Monday, March 2, 2009
Estee Lauder Youth Dew perfume.
The scent of my childhood.
Because that's what my mother always wore.
Even now I can conjure the fragrance of it in my memory, the lingering bouquet on my mother's skin as I would sit next to her during church. She only wore a spritz of it, never heavily sprayed, but that little hint of fragrance would cling to her coat, her robe, her side of the closet. The amber colored bottle, with its little gold metal bow would sit on her vanity, ready to quietly wrap an aura of clove and rose around my mother's Sunday best or Teacher/Parent Conference dress pants and blouse.
Ah, Youth Dew.
Back in the old over-the-top '80's, I wore Opium and its drugstore knockoff step-sister scent, Ninja. I would practically dip my clothes in the stuff, certain that a well-dressed person would never appear in public without trailing a signature scent. How my date for the evening would manage to sit next to me in the car without going into anaphylactic shock is beyond me; perhaps his own thick coating of Polo cologne helped buffer my perfume onslaught.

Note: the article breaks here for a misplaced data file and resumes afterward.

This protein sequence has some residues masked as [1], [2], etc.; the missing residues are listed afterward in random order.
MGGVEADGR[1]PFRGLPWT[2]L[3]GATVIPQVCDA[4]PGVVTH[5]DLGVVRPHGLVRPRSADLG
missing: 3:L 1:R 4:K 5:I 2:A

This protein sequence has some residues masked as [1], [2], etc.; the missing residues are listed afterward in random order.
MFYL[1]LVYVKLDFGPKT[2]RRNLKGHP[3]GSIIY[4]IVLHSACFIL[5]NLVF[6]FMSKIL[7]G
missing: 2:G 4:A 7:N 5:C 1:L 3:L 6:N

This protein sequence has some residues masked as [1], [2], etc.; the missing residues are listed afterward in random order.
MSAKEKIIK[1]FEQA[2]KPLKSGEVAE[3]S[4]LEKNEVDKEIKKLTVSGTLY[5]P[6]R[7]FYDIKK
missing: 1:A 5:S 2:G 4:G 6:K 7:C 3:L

But those perfumes and aftershaves and colognes do linger in the memory, don't they? Those little reminders of a person's dressing routine, the combination of florals and fruits which tell us how someone sees themselves in scent. Another layer of self-revelation, an olfactory oracle of soul.
Fashions change, trends morph. Today's hypoallergenic sensibilities tend away from the heavily perfumed. Light body sprays and scented lotions are the modern sachet. But those classic standbys still conjure strong recollection.
Youth Dew; my mother. Wind Song; my grandmother. Aramis; my father. A slight tickle to my nose and I am six years old again, still young enough to press my nose into the flesh of each of their necks and breath them in. It never occurred to me at that age that those colognes could be purchased and worn by other people. To me, those aromas were associated solely to my loved ones.
And those monopolized essences linger still in redolence reflection.
So what perfume brings memory to mind for you? What cut-crystal bottles on the vanity of your childhood recall times, places, events? Haul those scent scrapbooks off the back shelf and share your scented recollections here, either by writing your own post on this topic and putting the url of your post and your name in the Mister Linky's box below or by simply leaving a comment. Tell me what perfumes your world!